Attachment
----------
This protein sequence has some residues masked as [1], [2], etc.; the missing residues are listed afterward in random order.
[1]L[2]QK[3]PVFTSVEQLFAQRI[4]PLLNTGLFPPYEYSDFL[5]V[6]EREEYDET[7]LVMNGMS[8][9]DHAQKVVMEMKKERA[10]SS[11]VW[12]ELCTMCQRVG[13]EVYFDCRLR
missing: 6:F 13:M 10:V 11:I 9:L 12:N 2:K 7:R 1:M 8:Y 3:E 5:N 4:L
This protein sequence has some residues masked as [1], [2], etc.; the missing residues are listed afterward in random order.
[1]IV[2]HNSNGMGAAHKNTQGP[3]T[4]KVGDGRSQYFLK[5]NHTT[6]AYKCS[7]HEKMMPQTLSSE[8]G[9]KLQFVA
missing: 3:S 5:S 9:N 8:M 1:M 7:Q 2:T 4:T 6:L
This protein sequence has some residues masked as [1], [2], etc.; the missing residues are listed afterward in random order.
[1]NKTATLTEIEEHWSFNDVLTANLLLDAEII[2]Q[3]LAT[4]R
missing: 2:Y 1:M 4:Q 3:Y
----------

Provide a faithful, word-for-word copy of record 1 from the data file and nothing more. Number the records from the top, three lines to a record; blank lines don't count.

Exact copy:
This protein sequence has some residues masked as [1], [2], etc.; the missing residues are listed afterward in random order.
[1]L[2]QK[3]PVFTSVEQLFAQRI[4]PLLNTGLFPPYEYSDFL[5]V[6]EREEYDET[7]LVMNGMS[8][9]DHAQKVVMEMKKERA[10]SS[11]VW[12]ELCTMCQRVG[13]EVYFDCRLR
missing: 6:F 13:M 10:V 11:I 9:L 12:N 2:K 7:R 1:M 8:Y 3:E 5:N 4:L